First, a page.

When is Enough….Enough?

From Ferguson MO to New York City, from North Charleston SC to Baltimore Maryland, must we continue to live under deadly assaults from officers that’s sworn to protect and serve? 

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Dr. Martin Luther King Jr. once said, “An injustice anywhere is an injustice everywhere.” Injustices what has been taken place all over the country by officers of the law that has been sworn to protect and serve. Due to citizens recording police officers using deadly force in the performance of their duties, it is bringing more light of the mistreatment of African-Americans
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Black Lives Matter, Hands up don’t shoot, and I can’t breath became popular mottos for protesters for the deaths of Mike Brown and Eric Gardner. Due to the non indictment of police officers Darren Wilson and Daniel Pantaleo some people took anger of the decisions and decided to riot.

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 But what are the things that we don’t know? What are the facts? Most importantly how can we prevent deadly force from ever being perpetrated on citizens preferably minorities. Throughout researching this topic I had the pleasure of sitting down with four different people and getting their perspectives on police brutality. First was Darryl Burke who is a cadet at the Toledo police department in which he says, “Police need more training in dealing with diversification.” This is what he had to say below:

He also says, “There should be more African-Americans on police forces.” Adding that, “The reason that there aren’t too many on the force is because the distrust of cops amongst African-Americans, and the so called rule of “Stop Snitching” is frowned upon in the African-American community.”

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Many people claim to argue that body cameras are a way to go in ending police brutality, but Yuning Wu begs to differ. After sitting down with professor Yuning Wu at Wayne State University’s department of of criminal justice this is what she had to say about police officers wearing body cameras:

Wu also says that, “It takes a lot of hours to look through every officers camera, in which some officers camera will not be viewed.” She also says that, “We should focus on additional training that should be assigned to police officers to handle certain situations, that may be a better result.”

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According to the CATO institute  National Police Misconduct Reporting Project (NPMRP) it says that in 2010 there were 3,814 reports of police misconduct. Adding that $213,840,000 were settled in civil cases. Another person I had the pleasure to sit down with is Wayne State police Lieutenant David M. Scott, who gave me the perception of excessive force from a police point of view in the video below:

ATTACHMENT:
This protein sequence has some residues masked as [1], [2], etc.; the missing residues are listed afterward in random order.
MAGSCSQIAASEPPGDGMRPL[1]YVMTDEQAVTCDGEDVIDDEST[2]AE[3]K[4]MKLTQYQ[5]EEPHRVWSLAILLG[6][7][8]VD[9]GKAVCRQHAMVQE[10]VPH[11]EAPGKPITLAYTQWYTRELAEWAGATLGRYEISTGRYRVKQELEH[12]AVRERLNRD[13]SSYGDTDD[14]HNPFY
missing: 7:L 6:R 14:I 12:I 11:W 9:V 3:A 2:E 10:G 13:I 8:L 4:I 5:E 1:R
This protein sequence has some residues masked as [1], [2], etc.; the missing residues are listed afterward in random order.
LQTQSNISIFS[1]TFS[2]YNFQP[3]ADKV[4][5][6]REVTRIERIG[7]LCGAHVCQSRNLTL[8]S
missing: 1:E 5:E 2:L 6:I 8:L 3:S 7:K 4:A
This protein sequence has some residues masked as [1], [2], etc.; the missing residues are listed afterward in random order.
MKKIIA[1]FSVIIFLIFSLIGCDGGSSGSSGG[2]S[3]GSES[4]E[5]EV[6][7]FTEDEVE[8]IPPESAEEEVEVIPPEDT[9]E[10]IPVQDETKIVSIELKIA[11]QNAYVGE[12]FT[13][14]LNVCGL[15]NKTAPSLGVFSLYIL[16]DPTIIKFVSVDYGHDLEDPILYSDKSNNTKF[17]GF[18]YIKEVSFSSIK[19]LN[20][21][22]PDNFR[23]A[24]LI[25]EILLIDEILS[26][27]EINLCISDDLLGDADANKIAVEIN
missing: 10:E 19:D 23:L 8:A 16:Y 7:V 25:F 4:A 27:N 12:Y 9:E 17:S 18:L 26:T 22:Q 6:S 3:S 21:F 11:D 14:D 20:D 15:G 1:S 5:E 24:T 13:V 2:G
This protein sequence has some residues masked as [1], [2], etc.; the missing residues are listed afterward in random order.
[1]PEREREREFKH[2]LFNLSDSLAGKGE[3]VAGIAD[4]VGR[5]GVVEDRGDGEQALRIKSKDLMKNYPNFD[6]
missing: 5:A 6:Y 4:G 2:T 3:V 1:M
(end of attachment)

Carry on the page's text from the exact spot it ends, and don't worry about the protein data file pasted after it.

Lieutenant Scott says, “As an officer of the law, I believe that any officer that uses lethal force in a unjust matter should be scrutinized.” He also says that, “Being an officer is not an easy job anything can happen, but when it comes to shooting people in the back when they are running away, then without question they deserve to be punished.” Adding that “I don’t think race should be an issue, lets throw race out of it, we need to look at situations like these as a life taking a life not a white man taking a black man’s life.”

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Wayne State University professor Ronald Brown who teaches sociology says that, “Race has a lot to do with police brutality.” He also mentions that, “As much as it is about race, the root of the problem is the lack of opportunity that African-Americans preferably African-American males that aren’t granted to them.” He describes in this clip below:

Time after time there has always been a problem between minorities and police officers. Throughout time we have also witnessed civil unrest amongst citizens who disagree on how police officers conduct themselves amongst minorities. Throughout American history this have been a problem and will always be one unless we stop looking the other way and address this issue head on. Lets not use the word thug but use the word peace.

Additional Information on Police brutality:

Detroit Coalition Against Police Brutality:

http://detroitcoalition.org

Additional statics of police brutality: http://www.copblock.org/2841/police-brutality-statistics/

An additional statics article about police brutality: http://www.democracynow.org/topics/police_brutality?utm_campaign=non+brand&utm_medium=ppc&utm_source=bing&utm_term=police+brutality+statistics

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